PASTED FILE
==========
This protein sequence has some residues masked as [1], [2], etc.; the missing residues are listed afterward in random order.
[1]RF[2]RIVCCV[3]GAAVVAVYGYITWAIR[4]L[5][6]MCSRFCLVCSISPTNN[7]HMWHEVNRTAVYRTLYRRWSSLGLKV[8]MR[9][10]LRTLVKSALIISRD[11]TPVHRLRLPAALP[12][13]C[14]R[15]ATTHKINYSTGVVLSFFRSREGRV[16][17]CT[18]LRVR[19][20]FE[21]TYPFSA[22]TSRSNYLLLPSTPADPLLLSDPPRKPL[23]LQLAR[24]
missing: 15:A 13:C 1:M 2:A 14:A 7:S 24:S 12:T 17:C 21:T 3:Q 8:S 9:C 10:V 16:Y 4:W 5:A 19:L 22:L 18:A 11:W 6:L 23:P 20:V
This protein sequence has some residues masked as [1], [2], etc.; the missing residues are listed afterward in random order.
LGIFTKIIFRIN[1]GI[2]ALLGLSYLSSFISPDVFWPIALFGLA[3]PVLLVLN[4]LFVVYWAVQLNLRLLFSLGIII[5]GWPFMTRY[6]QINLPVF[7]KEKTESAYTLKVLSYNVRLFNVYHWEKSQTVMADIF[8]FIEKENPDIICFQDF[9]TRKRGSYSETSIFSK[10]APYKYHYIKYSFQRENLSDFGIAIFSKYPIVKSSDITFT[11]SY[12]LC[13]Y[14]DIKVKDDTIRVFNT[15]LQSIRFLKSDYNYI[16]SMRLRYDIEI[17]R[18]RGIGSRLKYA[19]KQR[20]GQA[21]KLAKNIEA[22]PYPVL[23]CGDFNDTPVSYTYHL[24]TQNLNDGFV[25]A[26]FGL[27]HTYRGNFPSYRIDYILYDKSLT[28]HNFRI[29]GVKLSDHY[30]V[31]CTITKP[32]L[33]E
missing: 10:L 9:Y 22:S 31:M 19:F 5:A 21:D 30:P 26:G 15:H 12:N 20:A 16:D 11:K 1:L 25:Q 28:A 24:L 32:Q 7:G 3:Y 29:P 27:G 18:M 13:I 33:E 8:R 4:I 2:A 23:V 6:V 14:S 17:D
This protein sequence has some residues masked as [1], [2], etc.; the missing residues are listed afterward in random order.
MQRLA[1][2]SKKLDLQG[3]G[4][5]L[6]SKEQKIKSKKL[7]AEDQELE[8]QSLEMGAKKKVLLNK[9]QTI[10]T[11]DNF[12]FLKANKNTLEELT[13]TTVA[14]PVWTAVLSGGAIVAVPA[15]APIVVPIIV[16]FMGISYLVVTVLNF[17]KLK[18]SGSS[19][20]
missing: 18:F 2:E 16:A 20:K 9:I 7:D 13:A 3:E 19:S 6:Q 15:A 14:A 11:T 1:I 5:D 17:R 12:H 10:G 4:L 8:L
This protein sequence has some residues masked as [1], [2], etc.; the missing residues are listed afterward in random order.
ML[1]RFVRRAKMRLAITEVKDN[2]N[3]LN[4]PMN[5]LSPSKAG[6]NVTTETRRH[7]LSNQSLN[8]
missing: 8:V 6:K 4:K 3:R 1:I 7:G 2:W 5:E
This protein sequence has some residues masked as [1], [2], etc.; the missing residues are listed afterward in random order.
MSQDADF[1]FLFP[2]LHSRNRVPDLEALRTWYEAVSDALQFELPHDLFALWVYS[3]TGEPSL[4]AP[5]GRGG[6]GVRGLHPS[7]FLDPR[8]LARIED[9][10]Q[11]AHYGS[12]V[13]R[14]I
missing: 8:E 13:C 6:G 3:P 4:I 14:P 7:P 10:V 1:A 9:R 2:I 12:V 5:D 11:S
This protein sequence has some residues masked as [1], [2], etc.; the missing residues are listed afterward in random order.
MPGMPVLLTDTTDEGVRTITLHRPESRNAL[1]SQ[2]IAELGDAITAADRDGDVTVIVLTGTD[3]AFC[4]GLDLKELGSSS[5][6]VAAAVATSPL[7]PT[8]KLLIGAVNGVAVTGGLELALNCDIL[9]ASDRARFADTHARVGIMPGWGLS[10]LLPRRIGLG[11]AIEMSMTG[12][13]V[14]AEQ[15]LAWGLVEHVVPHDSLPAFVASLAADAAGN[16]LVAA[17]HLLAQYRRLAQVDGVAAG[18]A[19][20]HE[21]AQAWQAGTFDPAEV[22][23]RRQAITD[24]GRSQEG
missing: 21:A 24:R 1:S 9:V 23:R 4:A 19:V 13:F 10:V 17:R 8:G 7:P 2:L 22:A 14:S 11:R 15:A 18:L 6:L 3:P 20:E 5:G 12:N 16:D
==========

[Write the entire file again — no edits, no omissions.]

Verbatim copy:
This protein sequence has some residues masked as [1], [2], etc.; the missing residues are listed afterward in random order.
[1]RF[2]RIVCCV[3]GAAVVAVYGYITWAIR[4]L[5][6]MCSRFCLVCSISPTNN[7]HMWHEVNRTAVYRTLYRRWSSLGLKV[8]MR[9][10]LRTLVKSALIISRD[11]TPVHRLRLPAALP[12][13]C[14]R[15]ATTHKINYSTGVVLSFFRSREGRV[16][17]CT[18]LRVR[19][20]FE[21]TYPFSA[22]TSRSNYLLLPSTPADPLLLSDPPRKPL[23]LQLAR[24]
missing: 15:A 13:C 1:M 2:A 14:A 7:S 24:S 12:T 17:C 21:T 3:Q 8:S 9:C 10:V 16:Y 4:W 5:A 19:L 22:L 18:A 11:W 6:L 23:P 20:V
This protein sequence has some residues masked as [1], [2], etc.; the missing residues are listed afterward in random order.
LGIFTKIIFRIN[1]GI[2]ALLGLSYLSSFISPDVFWPIALFGLA[3]PVLLVLN[4]LFVVYWAVQLNLRLLFSLGIII[5]GWPFMTRY[6]QINLPVF[7]KEKTESAYTLKVLSYNVRLFNVYHWEKSQTVMADIF[8]FIEKENPDIICFQDF[9]TRKRGSYSETSIFSK[10]APYKYHYIKYSFQRENLSDFGIAIFSKYPIVKSSDITFT[11]SY[12]LC[13]Y[14]DIKVKDDTIRVFNT[15]LQSIRFLKSDYNYI[16]SMRLRYDIEI[17]R[18]RGIGSRLKYA[19]KQR[20]GQA[21]KLAKNIEA[22]PYPVL[23]CGDFNDTPVSYTYHL[24]TQNLNDGFV[25]A[26]FGL[27]HTYRGNFPSYRIDYILYDKSLT[28]HNFRI[29]GVKLSDHY[30]V[31]CTITKP[32]L[33]E
missing: 10:L 9:Y 22:S 31:M 19:F 5:A 21:D 30:P 26:G 15:H 12:N 20:A 16:D 11:K 1:L 25:Q 28:A 24:L 32:Q 7:G 3:Y 29:P 27:G 18:M 13:I 33:E 8:R 4:I 2:A 23:V 6:V 14:S 17:D
This protein sequence has some residues masked as [1], [2], etc.; the missing residues are listed afterward in random order.
MQRLA[1][2]SKKLDLQG[3]G[4][5]L[6]SKEQKIKSKKL[7]AEDQELE[8]QSLEMGAKKKVLLNK[9]QTI[10]T[11]DNF[12]FLKANKNTLEELT[13]TTVA[14]PVWTAVLSGGAIVAVPA[15]APIVVPIIV[16]FMGISYLVVTVLNF[17]KLK[18]SGSS[19][20]
missing: 18:F 2:E 16:A 20:K 9:I 7:D 13:A 3:E 19:S 6:Q 15:A 14:A 11:T 1:I 5:D 17:R 12:H 10:G 4:L 8:L
This protein sequence has some residues masked as [1], [2], etc.; the missing residues are listed afterward in random order.
ML[1]RFVRRAKMRLAITEVKDN[2]N[3]LN[4]PMN[5]LSPSKAG[6]NVTTETRRH[7]LSNQSLN[8]
missing: 8:V 6:K 4:K 3:R 1:I 7:G 2:W 5:E
This protein sequence has some residues masked as [1], [2], etc.; the missing residues are listed afterward in random order.
MSQDADF[1]FLFP[2]LHSRNRVPDLEALRTWYEAVSDALQFELPHDLFALWVYS[3]TGEPSL[4]AP[5]GRGG[6]GVRGLHPS[7]FLDPR[8]LARIED[9][10]Q[11]AHYGS[12]V[13]R[14]I
missing: 8:E 13:C 6:G 3:P 4:I 14:P 7:P 10:V 1:A 9:R 2:I 12:V 5:D 11:S
This protein sequence has some residues masked as [1], [2], etc.; the missing residues are listed afterward in random order.
MPGMPVLLTDTTDEGVRTITLHRPESRNAL[1]SQ[2]IAELGDAITAADRDGDVTVIVLTGTD[3]AFC[4]GLDLKELGSSS[5][6]VAAAVATSPL[7]PT[8]KLLIGAVNGVAVTGGLELALNCDIL[9]ASDRARFADTHARVGIMPGWGLS[10]LLPRRIGLG[11]AIEMSMTG[12][13]V[14]AEQ[15]LAWGLVEHVVPHDSLPAFVASLAADAAGN[16]LVAA[17]HLLAQYRRLAQVDGVAAG[18]A[19][20]HE[21]AQAWQAGTFDPAEV[22][23]RRQAITD[24]GRSQEG
missing: 21:A 24:R 1:S 9:V 23:R 4:A 19:V 13:F 10:V 17:R 8:G 7:P 2:L 22:A 14:S 11:R 15:A 18:L 6:L 3:P 20:E 5:G 12:N 16:D